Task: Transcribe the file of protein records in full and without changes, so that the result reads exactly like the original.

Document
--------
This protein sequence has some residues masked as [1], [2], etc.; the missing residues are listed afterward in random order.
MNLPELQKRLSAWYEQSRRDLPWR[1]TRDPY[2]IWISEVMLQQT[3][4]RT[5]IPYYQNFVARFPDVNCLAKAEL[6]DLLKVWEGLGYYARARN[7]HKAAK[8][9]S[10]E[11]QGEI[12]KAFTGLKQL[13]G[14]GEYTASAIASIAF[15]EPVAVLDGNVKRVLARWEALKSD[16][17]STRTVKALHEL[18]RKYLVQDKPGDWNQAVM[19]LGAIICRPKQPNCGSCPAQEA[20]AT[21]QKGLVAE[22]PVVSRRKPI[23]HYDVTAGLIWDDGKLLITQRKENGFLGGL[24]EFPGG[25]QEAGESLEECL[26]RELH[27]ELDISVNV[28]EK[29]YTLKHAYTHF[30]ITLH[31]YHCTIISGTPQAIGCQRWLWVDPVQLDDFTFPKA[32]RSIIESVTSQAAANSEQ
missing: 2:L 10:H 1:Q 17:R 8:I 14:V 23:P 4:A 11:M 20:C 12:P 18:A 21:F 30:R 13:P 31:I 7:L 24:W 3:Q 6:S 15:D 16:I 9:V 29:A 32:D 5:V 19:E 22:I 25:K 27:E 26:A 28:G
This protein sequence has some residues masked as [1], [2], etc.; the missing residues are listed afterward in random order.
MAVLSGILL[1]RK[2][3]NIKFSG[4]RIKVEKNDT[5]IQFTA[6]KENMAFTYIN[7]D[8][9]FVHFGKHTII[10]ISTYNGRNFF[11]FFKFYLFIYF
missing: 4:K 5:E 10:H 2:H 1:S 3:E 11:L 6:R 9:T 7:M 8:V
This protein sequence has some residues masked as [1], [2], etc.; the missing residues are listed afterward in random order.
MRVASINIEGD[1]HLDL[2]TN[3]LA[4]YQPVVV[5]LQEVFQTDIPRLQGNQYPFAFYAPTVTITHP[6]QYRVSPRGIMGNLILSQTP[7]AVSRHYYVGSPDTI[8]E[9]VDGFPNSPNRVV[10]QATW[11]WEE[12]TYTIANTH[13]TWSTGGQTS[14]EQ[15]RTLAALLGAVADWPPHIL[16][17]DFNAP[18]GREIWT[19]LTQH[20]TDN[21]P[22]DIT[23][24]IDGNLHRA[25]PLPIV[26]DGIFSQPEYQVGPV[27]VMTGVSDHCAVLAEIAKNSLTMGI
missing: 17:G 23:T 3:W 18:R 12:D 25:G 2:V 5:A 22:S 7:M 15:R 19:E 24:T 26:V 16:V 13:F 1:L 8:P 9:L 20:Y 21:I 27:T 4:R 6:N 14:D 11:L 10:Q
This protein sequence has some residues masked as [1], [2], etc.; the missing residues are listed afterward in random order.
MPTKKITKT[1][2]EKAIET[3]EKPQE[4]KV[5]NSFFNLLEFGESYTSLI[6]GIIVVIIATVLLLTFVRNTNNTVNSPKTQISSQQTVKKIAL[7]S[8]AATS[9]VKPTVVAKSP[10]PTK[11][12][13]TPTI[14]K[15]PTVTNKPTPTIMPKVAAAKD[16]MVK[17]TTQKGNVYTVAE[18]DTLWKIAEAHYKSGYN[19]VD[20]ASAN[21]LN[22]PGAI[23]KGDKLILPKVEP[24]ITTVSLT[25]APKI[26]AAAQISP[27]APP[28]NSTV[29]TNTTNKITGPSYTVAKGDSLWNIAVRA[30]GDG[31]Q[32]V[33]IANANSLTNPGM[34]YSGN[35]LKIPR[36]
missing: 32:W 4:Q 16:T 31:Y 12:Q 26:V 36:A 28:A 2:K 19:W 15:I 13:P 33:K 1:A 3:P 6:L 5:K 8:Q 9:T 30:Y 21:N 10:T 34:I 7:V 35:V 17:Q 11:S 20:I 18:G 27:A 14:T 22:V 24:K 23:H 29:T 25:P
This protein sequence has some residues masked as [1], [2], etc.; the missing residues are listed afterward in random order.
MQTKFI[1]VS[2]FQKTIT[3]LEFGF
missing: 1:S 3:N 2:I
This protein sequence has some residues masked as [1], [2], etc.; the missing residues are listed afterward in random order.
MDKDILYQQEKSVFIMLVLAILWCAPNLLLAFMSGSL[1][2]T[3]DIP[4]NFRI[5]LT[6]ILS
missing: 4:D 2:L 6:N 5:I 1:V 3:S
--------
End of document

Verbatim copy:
This protein sequence has some residues masked as [1], [2], etc.; the missing residues are listed afterward in random order.
MNLPELQKRLSAWYEQSRRDLPWR[1]TRDPY[2]IWISEVMLQQT[3][4]RT[5]IPYYQNFVARFPDVNCLAKAEL[6]DLLKVWEGLGYYARARN[7]HKAAK[8][9]S[10]E[11]QGEI[12]KAFTGLKQL[13]G[14]GEYTASAIASIAF[15]EPVAVLDGNVKRVLARWEALKSD[16][17]STRTVKALHEL[18]RKYLVQDKPGDWNQAVM[19]LGAIICRPKQPNCGSCPAQEA[20]AT[21]QKGLVAE[22]PVVSRRKPI[23]HYDVTAGLIWDDGKLLITQRKENGFLGGL[24]EFPGG[25]QEAGESLEECL[26]RELH[27]ELDISVNV[28]EK[29]YTLKHAYTHF[30]ITLH[31]YHCTIISGTPQAIGCQRWLWVDPVQLDDFTFPKA[32]RSIIESVTSQAAANSEQ
missing: 2:L 10:H 1:Q 17:R 8:I 14:V 23:P 4:A 11:M 20:C 12:P 18:A 21:F 30:R 13:P 31:I 7:L 24:W 3:Q 6:S 15:D 16:I 9:V 29:A 32:D 5:V 19:E 22:I 25:K 27:E 26:A 28:G
This protein sequence has some residues masked as [1], [2], etc.; the missing residues are listed afterward in random order.
MAVLSGILL[1]RK[2][3]NIKFSG[4]RIKVEKNDT[5]IQFTA[6]KENMAFTYIN[7]D[8][9]FVHFGKHTII[10]ISTYNGRNFF[11]FFKFYLFIYF
missing: 4:K 5:E 10:H 2:H 1:S 3:E 11:L 6:R 9:T 7:M 8:V
This protein sequence has some residues masked as [1], [2], etc.; the missing residues are listed afterward in random order.
MRVASINIEGD[1]HLDL[2]TN[3]LA[4]YQPVVV[5]LQEVFQTDIPRLQGNQYPFAFYAPTVTITHP[6]QYRVSPRGIMGNLILSQTP[7]AVSRHYYVGSPDTI[8]E[9]VDGFPNSPNRVV[10]QATW[11]WEE[12]TYTIANTH[13]TWSTGGQTS[14]EQ[15]RTLAALLGAVADWPPHIL[16][17]DFNAP[18]GREIWT[19]LTQH[20]TDN[21]P[22]DIT[23][24]IDGNLHRA[25]PLPIV[26]DGIFSQPEYQVGPV[27]VMTGVSDHCAVLAEIAKNSLTMGI
missing: 17:G 23:T 3:W 18:R 12:D 25:G 2:V 5:A 22:S 7:M 15:R 19:E 24:T 26:V 16:V 13:F 1:L 8:P 9:L 20:Y 21:I 27:T 4:R 6:N 14:D 11:L 10:Q
This protein sequence has some residues masked as [1], [2], etc.; the missing residues are listed afterward in random order.
MPTKKITKT[1][2]EKAIET[3]EKPQE[4]KV[5]NSFFNLLEFGESYTSLI[6]GIIVVIIATVLLLTFVRNTNNTVNSPKTQISSQQTVKKIAL[7]S[8]AATS[9]VKPTVVAKSP[10]PTK[11][12][13]TPTI[14]K[15]PTVTNKPTPTIMPKVAAAKD[16]MVK[17]TTQKGNVYTVAE[18]DTLWKIAEAHYKSGYN[19]VD[20]ASAN[21]LN[22]PGAI[23]KGDKLILPKVEP[24]ITTVSLT[25]APKI[26]AAAQISP[27]APP[28]NSTV[29]TNTTNKITGPSYTVAKGDSLWNIAVRA[30]GDG[31]Q[32]V[33]IANANSLTNPGM[34]YSGN[35]LKIPR[36]
missing: 32:W 4:Q 16:T 31:Y 12:Q 26:V 36:A 28:A 2:K 19:W 15:I 13:P 33:K 1:A 3:P 6:L 5:K 8:Q 9:T 30:Y 21:N 10:T 34:I 7:V 35:V 17:Q 11:S 20:I 18:G 27:A 14:T 22:V 24:K 23:H 29:T 25:P
This protein sequence has some residues masked as [1], [2], etc.; the missing residues are listed afterward in random order.
MQTKFI[1]VS[2]FQKTIT[3]LEFGF
missing: 1:S 3:N 2:I
This protein sequence has some residues masked as [1], [2], etc.; the missing residues are listed afterward in random order.
MDKDILYQQEKSVFIMLVLAILWCAPNLLLAFMSGSL[1][2]T[3]DIP[4]NFRI[5]LT[6]ILS
missing: 4:D 2:L 6:N 5:I 1:V 3:S